Tian’anmen Square protests, 25 years on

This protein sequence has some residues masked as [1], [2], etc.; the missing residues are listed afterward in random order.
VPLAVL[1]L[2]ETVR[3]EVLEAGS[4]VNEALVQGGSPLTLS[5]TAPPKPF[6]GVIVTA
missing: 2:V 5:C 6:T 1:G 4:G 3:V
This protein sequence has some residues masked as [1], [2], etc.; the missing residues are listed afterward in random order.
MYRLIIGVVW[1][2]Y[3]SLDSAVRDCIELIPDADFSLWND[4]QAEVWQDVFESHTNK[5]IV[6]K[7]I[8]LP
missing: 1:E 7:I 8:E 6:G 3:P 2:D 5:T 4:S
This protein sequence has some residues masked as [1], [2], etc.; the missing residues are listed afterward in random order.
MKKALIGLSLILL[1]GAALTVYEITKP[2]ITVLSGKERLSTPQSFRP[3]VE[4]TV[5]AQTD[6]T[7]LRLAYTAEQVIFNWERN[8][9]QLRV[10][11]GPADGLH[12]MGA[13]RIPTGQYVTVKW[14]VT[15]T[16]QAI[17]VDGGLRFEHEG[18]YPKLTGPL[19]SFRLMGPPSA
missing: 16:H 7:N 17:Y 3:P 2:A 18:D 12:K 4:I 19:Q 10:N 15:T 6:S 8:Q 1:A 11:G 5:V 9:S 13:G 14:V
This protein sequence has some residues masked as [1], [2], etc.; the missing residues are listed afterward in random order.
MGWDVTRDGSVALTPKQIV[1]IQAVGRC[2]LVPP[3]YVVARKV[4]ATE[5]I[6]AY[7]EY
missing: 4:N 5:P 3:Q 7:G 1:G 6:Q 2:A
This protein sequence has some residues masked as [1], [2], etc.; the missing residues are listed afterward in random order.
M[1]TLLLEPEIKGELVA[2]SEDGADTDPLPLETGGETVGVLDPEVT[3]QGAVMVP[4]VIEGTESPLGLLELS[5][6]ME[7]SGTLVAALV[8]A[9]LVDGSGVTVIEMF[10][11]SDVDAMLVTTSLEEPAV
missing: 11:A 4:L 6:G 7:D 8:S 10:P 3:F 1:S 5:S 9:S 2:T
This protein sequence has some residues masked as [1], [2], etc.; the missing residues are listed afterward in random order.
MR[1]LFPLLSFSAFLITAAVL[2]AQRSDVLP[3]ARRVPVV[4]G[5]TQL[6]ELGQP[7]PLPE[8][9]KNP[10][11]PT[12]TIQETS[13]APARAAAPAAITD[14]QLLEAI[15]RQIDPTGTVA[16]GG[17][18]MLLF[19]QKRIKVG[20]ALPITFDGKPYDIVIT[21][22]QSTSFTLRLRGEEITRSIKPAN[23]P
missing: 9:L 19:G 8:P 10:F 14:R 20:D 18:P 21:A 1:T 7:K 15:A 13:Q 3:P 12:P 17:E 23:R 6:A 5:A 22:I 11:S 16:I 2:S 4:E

JISHOU, HUNAN — In the spring of 1989, hundreds of thousands of Chinese university students, intellectuals and other citizens occupied Tian’anmen Square in Beijing, demanding greater civil rights and social freedom to parallel China’s new free-market economic policies. The protests ended in bloody clashes between protesters, police and the army on June 4, leaving 2,600 dead and 2,000 injured, according to Red Cross estimates. In addition. 400 soldiers went missing. Other organizations have higher casualty estimates, and as high as 5,000 dead. In any event, it was one of the bloodiest events in recent Chinese history, and a protest movement that has yet to be repeated. Officially, the protests and the crackdown allegedly authorized by then-Vice Premier Deng Xiaoping 邓小平 never happened. China’s history books and the national history museum say nothing about the Tian’anmen protests, and if they do, no mention is made of the thousands of casualties. The government’s censors have blocked Internet searches of the event, and even the date. Searching Wikipedia’s English and Chinese sites will get you nowhere. (I used the Spanish site to check my facts. You Anglophiles can use the English site if you prefer — if you’re outside mainland China.) In the ...
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